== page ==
Besides asking me what SEO actually is I get asked by many people how they should go about to increase the number of visitors to their websites and who they should request assistance from. Many website owners and businesses fork out a lot of money to obtain the services of SEO Companies. Others simply indicate that their budgets will not allow the services of a SEO company or guru.

Let’s deal with what SEO really is. The term SEO (Search Engine Optimisation) refers to the optimisation of a website to the extent that it gets noticed by search engines such as Google, Bing and Yahoo, to name but three. Although SEO aims to establish a higher ranking for your website it will be wrong to see it simply as a tool to gain more visitors to your website. Do you agree with me?

Let me explain my last comment. It is one thing to get a visitor to your website. It is a totally different matter to give the visitor the actual information he/she wants. Search engines in the past looked for a number of different features on a website to afford it a ranking. It will be safe to say (without going into too much detail) that many websites were desperately manipulated to please the search engines’ criterion. What was left of the website was a visitor’s nightmare. Search engine giants such as Google realised that the websites were created without keeping the visitor/customer in mind. What appeared as a perfect website to a search engine was not user friendly at all.

To my mind, as well as many others in the field, SEO should be seen as a “tool” to assist a website owner or company to offer his visitor meaningful and relevant information. This view is echoed by search engines which continuously change their approach to website recognition and ranking. Google couldn’t be clearer when it stated in its webmaster guidelines that: “Make pages primarily for users, not for search engines.” Google explains this position by stating: “Create a useful, information-rich website, and write pages that clearly and accurately describe your content.” Although links to and from a website will still increase a website’s ranking much more attention is given to what the website actually offers to potential visitors. In other words the emphasis has moved to the actual content of the website that the visitor will experience.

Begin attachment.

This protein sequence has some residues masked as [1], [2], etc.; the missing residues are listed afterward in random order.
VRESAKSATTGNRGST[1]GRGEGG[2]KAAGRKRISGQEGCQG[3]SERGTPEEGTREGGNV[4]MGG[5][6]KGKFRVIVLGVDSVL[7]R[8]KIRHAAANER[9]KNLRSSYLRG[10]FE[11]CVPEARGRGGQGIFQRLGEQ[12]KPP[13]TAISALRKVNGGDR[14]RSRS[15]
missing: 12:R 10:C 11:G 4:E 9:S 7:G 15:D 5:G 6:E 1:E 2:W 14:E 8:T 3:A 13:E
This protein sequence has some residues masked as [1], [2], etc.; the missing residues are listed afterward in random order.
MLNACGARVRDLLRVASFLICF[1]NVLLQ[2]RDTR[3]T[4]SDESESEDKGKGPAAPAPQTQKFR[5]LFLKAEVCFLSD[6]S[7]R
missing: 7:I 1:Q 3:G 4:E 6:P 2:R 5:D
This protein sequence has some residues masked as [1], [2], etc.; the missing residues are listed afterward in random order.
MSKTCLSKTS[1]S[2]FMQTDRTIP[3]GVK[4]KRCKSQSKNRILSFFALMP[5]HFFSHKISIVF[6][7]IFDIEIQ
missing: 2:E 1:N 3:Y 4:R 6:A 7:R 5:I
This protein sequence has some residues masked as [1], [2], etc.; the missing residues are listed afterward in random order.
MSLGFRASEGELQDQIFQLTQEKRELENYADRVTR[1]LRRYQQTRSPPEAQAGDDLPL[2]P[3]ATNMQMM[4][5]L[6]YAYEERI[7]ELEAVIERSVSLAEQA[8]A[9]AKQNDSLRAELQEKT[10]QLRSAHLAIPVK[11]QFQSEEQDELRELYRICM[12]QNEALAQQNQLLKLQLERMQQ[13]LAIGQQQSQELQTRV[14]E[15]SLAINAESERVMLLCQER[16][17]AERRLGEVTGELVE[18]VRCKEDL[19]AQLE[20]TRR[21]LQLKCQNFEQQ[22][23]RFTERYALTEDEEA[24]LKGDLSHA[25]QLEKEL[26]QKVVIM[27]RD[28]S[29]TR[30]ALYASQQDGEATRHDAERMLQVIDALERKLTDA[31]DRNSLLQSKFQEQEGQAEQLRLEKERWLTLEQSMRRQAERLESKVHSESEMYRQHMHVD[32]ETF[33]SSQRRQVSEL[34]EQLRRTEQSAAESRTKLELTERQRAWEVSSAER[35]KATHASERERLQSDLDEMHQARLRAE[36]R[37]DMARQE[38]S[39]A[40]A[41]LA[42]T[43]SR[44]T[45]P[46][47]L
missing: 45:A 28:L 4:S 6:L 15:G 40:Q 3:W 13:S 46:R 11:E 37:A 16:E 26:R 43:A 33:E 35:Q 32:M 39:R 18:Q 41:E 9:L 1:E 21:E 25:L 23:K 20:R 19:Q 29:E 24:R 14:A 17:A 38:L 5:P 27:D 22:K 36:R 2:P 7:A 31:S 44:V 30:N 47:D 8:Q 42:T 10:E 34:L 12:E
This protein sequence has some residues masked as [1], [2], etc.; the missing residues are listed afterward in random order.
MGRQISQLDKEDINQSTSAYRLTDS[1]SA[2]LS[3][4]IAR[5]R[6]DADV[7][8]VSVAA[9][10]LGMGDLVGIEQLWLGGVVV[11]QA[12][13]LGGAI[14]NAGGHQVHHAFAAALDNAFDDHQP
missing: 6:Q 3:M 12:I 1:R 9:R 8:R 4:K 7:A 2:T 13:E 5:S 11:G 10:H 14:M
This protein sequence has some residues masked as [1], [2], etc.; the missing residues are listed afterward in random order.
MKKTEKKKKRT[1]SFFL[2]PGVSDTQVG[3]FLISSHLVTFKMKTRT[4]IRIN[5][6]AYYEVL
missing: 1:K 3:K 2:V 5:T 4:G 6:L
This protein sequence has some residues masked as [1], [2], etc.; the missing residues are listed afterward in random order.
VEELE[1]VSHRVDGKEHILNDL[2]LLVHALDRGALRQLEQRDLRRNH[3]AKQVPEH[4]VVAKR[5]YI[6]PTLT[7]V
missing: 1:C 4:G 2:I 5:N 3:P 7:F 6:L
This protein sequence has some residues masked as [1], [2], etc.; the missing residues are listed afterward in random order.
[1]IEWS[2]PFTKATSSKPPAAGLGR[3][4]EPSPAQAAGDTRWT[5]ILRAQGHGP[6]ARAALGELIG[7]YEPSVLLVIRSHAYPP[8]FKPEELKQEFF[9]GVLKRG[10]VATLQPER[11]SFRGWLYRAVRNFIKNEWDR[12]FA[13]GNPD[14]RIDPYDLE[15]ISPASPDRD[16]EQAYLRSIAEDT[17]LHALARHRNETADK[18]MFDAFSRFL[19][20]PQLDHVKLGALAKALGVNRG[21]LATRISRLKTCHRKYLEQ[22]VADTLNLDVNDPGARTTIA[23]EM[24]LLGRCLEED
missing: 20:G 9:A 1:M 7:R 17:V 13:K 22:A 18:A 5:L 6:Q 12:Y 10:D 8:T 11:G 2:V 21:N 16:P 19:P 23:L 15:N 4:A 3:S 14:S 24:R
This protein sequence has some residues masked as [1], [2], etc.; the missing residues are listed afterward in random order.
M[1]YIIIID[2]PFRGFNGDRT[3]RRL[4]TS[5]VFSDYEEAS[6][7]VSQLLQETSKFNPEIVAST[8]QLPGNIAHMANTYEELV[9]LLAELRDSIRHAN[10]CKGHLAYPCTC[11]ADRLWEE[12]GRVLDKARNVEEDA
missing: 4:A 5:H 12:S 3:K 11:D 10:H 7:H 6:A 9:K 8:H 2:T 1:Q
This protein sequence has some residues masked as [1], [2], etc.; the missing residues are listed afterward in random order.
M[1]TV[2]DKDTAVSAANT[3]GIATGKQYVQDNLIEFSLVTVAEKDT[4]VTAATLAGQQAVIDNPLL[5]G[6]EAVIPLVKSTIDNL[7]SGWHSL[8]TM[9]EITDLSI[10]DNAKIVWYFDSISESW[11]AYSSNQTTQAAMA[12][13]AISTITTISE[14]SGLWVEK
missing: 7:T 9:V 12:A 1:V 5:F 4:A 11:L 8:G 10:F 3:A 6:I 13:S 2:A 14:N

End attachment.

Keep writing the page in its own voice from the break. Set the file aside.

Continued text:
It is not my intention to draw up a guideline here. I think it will however be proper to refer to just a few considerations when it comes to the value and use of SEO. Back to my initial question. SEO: Is all the hype really worth it. Yes, yes and yes again. Just as long as it is done properly with the visitor in mind and not the search engine. Silly statement? No, I don’t think so. Let’s see why.

HTML5, which is being used by web designers and developers as the building blocks for the website, allows for specific semantics which in turn allows the developer/designer to classify important content. Search engines just love clear semantically defined webpages and is able to properly index this HTML5 created content. It is therefore clear that SEO should be in the designer/developer’s mind from the moment the website is conceived. The point is that SEO is not something that should be considered after the website has been built. SEO should be part of a website and not as a rescue attempt or an addition to it

We have seen that the semantical structure of the webpage is important. Now that the structure is created it should be filled with relevant well written content. Content writers can play an important part as they have the skills to not only keep the reader’s attention, but use specific words which are very descriptive. Once again, the more value to your visitor the more it will contribute to positive search engine rankings.

There are many more considerations when considering a SEO strategy for your business or personal website. It is however important to realise that SEO is not a massive unknown monster that cannot be tamed. It cannot be clearer. Keep your visitor your priority and the rest will fall into place.


Please feel free to add or even share opposing ideas.


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